Step 3: Choose the Right Method
The three main methods of controlling common hogweed are manual removal, chemical control, and biological control. Each method has its own advantages and disadvantages, and the best method for a particular situation will depend on the size and location of the infestation, as well as the resources available.
a) Manual Removal
This method involves physically removing the plants by digging them up or cutting them down. It is best for small infestations or for areas that are difficult to access. Manual removal can be done using a shovel, or other hand tools such as a hoe, rake, or a pair of pruning shears. The plant should be dug up as much of the root as possible to prevent regrowth.
- This method is relatively inexpensive and does not require the use of chemicals.
- It is effective in removing small infestations and preventing the spread of the plant.
- This method is labour-intensive and time-consuming, especially for large infestations.
- It is not effective for controlling large infestations or for areas that are easily accessible.
- It may not be effective in removing all of the plant’s roots, leading to regrowth.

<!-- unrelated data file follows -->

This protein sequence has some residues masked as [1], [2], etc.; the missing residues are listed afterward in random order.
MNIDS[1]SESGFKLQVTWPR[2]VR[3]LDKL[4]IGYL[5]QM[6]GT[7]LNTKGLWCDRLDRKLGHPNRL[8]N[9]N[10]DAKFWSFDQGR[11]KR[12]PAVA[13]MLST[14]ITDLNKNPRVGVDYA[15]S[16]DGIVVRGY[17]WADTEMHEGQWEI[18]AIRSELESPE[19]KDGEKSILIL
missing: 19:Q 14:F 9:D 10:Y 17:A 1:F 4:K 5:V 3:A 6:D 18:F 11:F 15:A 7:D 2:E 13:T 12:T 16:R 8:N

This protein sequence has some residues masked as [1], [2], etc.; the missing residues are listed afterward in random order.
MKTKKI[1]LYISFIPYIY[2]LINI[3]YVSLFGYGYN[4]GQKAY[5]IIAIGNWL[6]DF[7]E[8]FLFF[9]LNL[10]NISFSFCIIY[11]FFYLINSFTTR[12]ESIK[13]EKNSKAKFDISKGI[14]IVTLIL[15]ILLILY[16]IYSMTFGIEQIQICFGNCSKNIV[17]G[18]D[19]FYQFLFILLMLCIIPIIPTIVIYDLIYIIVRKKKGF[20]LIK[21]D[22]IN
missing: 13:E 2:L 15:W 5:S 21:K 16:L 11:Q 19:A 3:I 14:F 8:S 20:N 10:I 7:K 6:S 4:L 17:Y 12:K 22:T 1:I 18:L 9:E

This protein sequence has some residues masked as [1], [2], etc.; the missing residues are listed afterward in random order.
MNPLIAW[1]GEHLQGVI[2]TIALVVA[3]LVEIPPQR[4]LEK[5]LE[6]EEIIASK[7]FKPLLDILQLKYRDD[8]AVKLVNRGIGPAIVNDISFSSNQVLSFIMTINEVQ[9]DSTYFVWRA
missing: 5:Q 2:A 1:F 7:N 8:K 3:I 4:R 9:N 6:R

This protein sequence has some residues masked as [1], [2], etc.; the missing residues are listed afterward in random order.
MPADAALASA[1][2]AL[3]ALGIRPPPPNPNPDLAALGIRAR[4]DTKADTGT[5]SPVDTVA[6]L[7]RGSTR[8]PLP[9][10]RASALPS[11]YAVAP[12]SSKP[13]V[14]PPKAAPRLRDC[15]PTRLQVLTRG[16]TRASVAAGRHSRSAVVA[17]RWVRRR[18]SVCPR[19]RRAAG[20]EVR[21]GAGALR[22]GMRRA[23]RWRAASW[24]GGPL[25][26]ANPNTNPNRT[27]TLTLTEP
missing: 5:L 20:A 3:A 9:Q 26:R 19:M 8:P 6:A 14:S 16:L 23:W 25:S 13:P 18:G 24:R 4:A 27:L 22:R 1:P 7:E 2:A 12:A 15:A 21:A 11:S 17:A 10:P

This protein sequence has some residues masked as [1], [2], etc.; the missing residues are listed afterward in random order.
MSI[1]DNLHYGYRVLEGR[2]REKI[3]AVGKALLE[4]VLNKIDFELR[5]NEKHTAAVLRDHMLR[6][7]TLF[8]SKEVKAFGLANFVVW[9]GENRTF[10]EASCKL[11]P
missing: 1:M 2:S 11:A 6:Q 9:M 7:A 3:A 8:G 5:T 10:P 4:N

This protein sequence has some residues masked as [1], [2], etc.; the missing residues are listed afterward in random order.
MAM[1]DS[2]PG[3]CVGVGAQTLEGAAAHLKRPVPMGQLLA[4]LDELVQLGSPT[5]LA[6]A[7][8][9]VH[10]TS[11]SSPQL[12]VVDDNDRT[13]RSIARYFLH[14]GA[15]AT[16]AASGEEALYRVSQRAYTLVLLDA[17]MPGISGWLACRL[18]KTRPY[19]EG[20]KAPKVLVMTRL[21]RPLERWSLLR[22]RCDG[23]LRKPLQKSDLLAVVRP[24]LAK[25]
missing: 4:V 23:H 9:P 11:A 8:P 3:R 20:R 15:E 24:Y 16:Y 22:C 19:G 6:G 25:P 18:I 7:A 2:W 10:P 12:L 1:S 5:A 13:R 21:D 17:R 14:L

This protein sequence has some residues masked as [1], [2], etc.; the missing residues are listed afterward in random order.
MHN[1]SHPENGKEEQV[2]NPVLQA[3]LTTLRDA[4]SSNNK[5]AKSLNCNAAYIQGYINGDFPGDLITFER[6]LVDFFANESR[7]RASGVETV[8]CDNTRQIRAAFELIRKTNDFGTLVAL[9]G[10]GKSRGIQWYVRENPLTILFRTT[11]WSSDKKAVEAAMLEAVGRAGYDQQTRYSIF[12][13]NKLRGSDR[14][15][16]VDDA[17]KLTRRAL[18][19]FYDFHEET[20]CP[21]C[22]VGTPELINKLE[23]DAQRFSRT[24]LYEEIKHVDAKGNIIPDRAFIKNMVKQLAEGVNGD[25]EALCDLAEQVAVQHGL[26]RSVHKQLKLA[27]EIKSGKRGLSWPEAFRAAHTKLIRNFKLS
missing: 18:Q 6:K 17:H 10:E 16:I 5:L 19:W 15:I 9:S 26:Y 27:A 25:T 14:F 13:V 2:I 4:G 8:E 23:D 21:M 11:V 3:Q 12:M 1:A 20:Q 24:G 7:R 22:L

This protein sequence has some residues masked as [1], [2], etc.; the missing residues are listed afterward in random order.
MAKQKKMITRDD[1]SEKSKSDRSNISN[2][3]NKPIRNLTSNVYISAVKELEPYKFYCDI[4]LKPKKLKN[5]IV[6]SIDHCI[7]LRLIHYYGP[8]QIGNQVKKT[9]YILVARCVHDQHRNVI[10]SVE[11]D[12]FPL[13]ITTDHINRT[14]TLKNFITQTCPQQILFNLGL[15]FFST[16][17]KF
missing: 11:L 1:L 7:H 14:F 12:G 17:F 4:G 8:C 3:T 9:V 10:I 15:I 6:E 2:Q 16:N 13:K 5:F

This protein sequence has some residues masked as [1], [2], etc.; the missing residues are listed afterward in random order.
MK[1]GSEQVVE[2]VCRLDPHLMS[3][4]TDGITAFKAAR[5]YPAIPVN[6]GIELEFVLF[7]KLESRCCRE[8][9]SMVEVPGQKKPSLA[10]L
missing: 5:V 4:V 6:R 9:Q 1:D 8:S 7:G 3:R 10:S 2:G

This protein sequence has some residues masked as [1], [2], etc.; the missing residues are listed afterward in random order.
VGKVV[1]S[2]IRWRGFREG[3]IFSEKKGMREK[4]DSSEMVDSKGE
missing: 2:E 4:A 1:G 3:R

b) Chemical Control
This method involves the use of herbicides to kill the plants. This method is best for larger infestations or for areas that are easily accessible.
The herbicides should be applied according to the manufacturer’s instructions, and it is important to use the correct herbicide for hogweed.
- This method is effective in controlling large infestations and preventing the spread of the plant.
- It is less labour-intensive and time-consuming than manual removal.
- This method requires the use of chemicals, which can be harmful to the environment.
- Improper use of chemicals can lead to damage to other plants or harm to animals and humans.
- Chemical control should only be carried out by professionals or trained personnel.
c) Biological Control
This method involves the use of animals or other organisms that feed on the hogweed. This method is a long-term solution and can take several years to achieve control.